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25     <center>
26     <h3>MITgcm CVS policy</h3>
27     </center>
29     <h4>Introduction</h4>
31     This note describes policies that apply to the MITGCM CVS repository.
33     <h4>Why have a policy?</h4>
35     <p>CVS itself is a liberal free-for-all product that can be used in a
36     variety of ways. It is designed to provide a system for storing arbitrary
37     files in a way that allows the change history of the individual files to
38     be tracked. If CVS is used without any other policy the result can be a
39     collection of files each of which has complex, multiply branched set of
40     inter-related versions. This sort of CVS repository can be come like a
41     library where books are simply stored in a huge heap. Although nothing is
42     actually lost, the task of finding a coherent collection of material soon
43     becomes impossible.</p>
45     <p>The policies we employ address tree areas
46     <ol>
48     <li>Maintaining an orderly and easily identifiable, coherent set of
49     evolving "products".</li>
51     <li>Allowing concurrent, on-going development of product
52     components.</li>
54     <li>Making the integration of achieved developments easy, rapid,
55     organized and clear.</li>
56     </ol>
57     </p>
59     <h4>Development trees and checkpoint trees</h4>
61     <p>A directory within the MITGCM repository resides under either the development
62     branch or the checkpoint branch. Files within each branch follow different
63     policies.</p>
65     <h4>Development tree policies</h4>
67     <p>Development trees are intended to be flexible areas where arbitrary files
68     can be stored with multiple versions, many branches supporting multiple
69     ongoing streams of development. Development trees have no policies in
70     place to control complexity. Development trees might be associated with a
71     particular person, a certain project or a particular special piece of
72     work. These trees are intended to be useful areas for storing current work
73     and for archiving partially finished work so that it doesn't get mislaid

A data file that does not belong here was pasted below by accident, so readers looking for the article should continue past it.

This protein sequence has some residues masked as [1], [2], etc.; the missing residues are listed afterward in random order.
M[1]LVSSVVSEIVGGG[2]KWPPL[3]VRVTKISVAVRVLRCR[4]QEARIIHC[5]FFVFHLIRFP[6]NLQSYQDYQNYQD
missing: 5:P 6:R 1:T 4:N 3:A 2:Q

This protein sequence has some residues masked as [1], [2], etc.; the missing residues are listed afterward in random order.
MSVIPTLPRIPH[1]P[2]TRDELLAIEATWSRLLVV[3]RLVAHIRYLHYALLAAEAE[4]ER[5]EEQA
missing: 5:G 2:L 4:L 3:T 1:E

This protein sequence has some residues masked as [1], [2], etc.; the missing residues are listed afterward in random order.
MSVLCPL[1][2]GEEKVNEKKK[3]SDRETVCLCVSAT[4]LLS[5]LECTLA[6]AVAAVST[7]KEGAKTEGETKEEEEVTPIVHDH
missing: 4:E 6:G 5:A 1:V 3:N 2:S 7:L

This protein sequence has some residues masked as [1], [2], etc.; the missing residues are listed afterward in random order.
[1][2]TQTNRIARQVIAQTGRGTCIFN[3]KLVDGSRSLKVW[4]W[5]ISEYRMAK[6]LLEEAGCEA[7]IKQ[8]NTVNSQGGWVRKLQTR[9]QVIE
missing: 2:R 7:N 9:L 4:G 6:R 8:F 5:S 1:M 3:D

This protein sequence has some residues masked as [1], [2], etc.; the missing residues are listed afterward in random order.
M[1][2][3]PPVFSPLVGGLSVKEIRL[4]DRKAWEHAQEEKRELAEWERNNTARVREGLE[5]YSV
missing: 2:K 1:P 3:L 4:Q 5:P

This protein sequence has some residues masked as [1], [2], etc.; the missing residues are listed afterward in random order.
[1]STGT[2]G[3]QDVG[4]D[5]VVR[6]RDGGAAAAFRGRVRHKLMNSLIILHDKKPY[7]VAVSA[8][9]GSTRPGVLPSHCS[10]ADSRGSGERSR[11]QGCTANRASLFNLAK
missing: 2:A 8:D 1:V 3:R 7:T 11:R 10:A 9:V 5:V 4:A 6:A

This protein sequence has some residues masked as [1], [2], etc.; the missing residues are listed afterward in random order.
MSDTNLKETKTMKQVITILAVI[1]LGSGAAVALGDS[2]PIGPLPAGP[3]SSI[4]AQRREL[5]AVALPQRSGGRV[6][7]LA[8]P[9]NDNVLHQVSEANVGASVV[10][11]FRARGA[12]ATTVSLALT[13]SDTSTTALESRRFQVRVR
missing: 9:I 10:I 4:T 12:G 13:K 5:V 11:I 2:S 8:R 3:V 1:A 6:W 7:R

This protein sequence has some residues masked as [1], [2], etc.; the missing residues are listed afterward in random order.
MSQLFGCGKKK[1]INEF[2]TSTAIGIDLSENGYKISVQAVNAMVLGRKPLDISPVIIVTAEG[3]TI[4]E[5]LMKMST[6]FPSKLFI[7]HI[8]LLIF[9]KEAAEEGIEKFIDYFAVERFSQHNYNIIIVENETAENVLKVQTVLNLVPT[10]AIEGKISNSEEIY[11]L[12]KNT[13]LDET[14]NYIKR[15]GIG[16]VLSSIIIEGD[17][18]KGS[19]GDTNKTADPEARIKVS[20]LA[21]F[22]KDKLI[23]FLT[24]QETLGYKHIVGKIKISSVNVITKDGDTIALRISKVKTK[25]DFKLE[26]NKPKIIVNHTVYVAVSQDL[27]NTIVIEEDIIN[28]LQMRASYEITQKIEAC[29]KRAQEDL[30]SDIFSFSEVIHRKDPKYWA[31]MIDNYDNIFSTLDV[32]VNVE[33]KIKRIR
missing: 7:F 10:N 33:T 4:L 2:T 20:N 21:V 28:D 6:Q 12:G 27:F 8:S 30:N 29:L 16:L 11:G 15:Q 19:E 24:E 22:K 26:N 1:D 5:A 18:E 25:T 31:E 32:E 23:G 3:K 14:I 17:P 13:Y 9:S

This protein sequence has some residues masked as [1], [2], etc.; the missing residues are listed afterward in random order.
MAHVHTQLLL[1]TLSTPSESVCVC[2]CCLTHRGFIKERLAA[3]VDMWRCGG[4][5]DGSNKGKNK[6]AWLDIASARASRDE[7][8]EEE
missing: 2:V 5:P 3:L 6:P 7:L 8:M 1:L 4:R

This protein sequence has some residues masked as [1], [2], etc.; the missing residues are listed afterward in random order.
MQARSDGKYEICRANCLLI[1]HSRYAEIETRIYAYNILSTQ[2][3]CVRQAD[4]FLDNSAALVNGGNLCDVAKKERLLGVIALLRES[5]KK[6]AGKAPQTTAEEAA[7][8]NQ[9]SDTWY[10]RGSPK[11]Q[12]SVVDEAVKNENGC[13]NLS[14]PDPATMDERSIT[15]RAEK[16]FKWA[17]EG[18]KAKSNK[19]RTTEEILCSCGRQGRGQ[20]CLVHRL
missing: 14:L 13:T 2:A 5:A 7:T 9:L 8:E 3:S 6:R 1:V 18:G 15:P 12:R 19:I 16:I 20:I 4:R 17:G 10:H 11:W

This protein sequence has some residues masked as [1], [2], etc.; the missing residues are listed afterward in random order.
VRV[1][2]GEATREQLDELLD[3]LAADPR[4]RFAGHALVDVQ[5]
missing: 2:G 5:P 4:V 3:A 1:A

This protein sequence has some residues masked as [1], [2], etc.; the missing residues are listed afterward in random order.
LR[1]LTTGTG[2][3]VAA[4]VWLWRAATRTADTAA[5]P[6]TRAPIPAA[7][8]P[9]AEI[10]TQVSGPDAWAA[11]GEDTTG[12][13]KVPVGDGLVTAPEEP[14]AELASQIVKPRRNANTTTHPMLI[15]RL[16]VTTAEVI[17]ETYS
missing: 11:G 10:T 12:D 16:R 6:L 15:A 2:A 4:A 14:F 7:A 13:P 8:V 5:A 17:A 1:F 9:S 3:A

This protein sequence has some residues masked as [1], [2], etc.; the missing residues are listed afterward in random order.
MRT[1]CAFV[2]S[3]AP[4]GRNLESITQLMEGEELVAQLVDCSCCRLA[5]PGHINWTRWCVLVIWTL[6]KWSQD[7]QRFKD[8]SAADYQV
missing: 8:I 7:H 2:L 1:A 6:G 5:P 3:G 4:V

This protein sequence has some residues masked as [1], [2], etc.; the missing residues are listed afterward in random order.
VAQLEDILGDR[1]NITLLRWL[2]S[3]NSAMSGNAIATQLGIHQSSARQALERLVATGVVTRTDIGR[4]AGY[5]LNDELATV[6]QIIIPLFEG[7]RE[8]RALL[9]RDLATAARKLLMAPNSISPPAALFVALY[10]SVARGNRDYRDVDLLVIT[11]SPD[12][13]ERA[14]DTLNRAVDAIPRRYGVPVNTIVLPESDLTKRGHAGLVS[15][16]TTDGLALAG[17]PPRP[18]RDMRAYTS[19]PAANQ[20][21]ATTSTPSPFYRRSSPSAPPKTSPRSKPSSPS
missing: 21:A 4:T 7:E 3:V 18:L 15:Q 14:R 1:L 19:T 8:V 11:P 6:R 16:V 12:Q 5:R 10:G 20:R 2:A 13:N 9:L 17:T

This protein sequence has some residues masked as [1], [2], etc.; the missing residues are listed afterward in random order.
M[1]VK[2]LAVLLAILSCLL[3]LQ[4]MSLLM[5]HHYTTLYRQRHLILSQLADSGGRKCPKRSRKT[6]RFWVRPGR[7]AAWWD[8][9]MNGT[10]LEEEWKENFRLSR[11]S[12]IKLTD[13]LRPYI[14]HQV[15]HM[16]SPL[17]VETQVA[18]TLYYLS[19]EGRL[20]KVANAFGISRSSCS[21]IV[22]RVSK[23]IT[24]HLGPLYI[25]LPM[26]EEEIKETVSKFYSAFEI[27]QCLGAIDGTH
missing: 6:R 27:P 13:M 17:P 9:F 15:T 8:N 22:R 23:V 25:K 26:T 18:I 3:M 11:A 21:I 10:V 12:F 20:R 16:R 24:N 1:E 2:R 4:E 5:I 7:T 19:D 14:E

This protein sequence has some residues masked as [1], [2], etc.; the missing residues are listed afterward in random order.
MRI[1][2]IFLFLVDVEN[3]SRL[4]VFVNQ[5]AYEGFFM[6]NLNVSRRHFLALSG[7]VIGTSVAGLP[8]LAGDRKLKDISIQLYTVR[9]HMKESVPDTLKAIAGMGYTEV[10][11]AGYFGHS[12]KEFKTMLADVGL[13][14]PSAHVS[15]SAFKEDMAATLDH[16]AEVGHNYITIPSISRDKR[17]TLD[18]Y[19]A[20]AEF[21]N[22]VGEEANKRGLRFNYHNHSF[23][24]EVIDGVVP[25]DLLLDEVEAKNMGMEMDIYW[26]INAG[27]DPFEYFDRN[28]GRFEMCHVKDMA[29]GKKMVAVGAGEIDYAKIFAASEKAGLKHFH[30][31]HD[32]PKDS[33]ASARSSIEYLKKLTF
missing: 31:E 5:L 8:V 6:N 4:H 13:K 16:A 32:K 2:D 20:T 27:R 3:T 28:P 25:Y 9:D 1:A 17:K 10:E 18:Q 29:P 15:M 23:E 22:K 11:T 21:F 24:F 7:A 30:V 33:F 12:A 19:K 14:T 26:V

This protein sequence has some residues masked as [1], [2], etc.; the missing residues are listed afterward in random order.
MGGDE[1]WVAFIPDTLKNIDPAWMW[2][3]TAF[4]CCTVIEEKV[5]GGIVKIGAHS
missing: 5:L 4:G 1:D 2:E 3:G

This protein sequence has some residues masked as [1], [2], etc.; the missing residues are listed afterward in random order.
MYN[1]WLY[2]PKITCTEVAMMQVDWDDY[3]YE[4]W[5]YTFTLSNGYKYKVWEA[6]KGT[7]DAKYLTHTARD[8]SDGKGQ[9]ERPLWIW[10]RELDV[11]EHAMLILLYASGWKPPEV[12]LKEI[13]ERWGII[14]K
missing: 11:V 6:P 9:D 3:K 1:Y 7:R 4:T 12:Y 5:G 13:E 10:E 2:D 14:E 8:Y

74     and so that some record of the development history can be easily
75     maintained. The only policy that applies to development trees is that this
76     style of tree is not intended to be used for providing a "checkpoint"
77     distribution. Tagged configurations of tools built from this style of tree
78     can be distributed, but because these trees do not have any policies
79     regarding testing of functionality, platform coverage or documentation
80     these trees are not allowed to form the basis of "checkpoint"
81     distributions or formal "releases". Other policies can be defined by
82     individuals users of these trees but there are no further global
83     policies. The MITGCM repository development_tree/ sub-directory is
84     reserved for holding development trees. Development trees also serve as
85     experimental areas for exploring new code management policies.</p>
87     <h4>Checkpoint tree policies</h4>
89     <p>Checkpoint trees are intended to provide structured storage areas for
90     holding code that is intended for open distribution and is to be readily
91     downloaded. There are policies governing the operation of these trees
92     which are designed to ensure that distributed codes are early identified
93     and meet certain levels of quality.
94     <ol>
95     <li><b>Check-out:</b> Just do it! Two mechanisms are available. cvsanon for
96     read only access and regular cvs co .... for read/write access.</li>
98     <li><b>Check-in</b>: The code check in procedure for a "checkpoint" tree
99     is as follows
101     <ol>
102     <li>Check out the latest main branch revision.</li>
104     <li>Merge your changes into that revision.</li>
106     <li>Build and validate new code.</li>